“There are pressures all across our staff,” Sanborn said. “We narrowed it down to the most significant ones.”
Among some of the other bigger proposed outlays in the coming five years include $200,000 to secure land for a third fire station and $200,000 for acquiring land for a parking lot or structure in the village center. Plans for a parking deck between the Holly Inn and The Pine Crest Inn were abandoned several years ago and shelved until such time it was needed.
The five-year plan also calls for spending an additional $106,000 — a 48 percent increase — on stormwater management projects next year.
“We’ve been listening to the public and they’ve been telling us stormwater, stormwater, stormwater,” Sanborn said. “We continue to deal with those challenges.”
Investing in pedestrian facilities such as sidewalks, developing a small-area plan for Village Place and the Rattlesnake Trail corridor, continuing streetscape improvements and developing a master plan for West Pinehurst Park are also in the five-year plan.
The privately operated Given Memorial Library has asked for a $50,000 increase in its annual appropriation from the village for its operations, which is now $100,000.
One of the big unknowns in the coming five years will be what happens with Given Memorial Library. The village will be hiring a consultant to study what the public wants and how much it is willing to pay for improved library services.
That could mean building a new library at some point in the future.
The board of the library has concluded that it cannot sustain the operation of what is a privately operated public library through its endowment, fundraising efforts and the annual allocation from the village. That will likely require greater financial support from the village and possibly making it a municipal library.
Mayor Nancy Fiorillo thanked Sanborn for such a “detailed presentation with a lot of rationale behind why we have to do what we have to do.”
“I think I could explain to any citizen why we need a tax increase,” she said.
But Council member Jack Farrell cautioned that he is “a bit concerned this year about being too aggressive with the tax rate” given the large increase expected in the county rate.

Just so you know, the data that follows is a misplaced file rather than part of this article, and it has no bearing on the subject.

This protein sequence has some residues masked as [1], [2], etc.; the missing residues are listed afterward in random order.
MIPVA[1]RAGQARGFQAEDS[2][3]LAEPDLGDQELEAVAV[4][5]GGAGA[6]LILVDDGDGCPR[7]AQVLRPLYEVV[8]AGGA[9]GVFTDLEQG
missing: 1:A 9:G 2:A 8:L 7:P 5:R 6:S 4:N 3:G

“We have some big, serious major expenditures staring us in the face, whether it is called a library or a fire station or a parking garage or whatever comes out of the Village Place study,” Council member Judy Davis said. “We cannot assume status quo.”
Mayor Pro-tem John Bouldry said the three main drivers that Sanborn addressed “are real costs that we need to prepare for.” He added that there are a “whole host” of continuing expenses such as resurfacing and repairing streets, and stormwater management.
But he said regardless of the pressures facing the village, residents are mostly going to focus on the number and what their tax bill ends up being.
Davis injected that it is equally important to show them what they are getting for the money. She added that she has concerns about the village not “contemplating setting aside more money” now for some of those future needs.
“You have to take money from somewhere or raise taxes,” she said. “I don’t want to be penny wise and pound foolish. We are saving money and we are looking really good for the next five years, then ‘kaboom.’ I feel like the kaboom happened to me the first year we were on council — not knowing and understanding what could hit us.”
Sanborn will present the budget and strategic operating plan to the council at its May 14 meeting. The council will hold a public hearing on the budget May 28.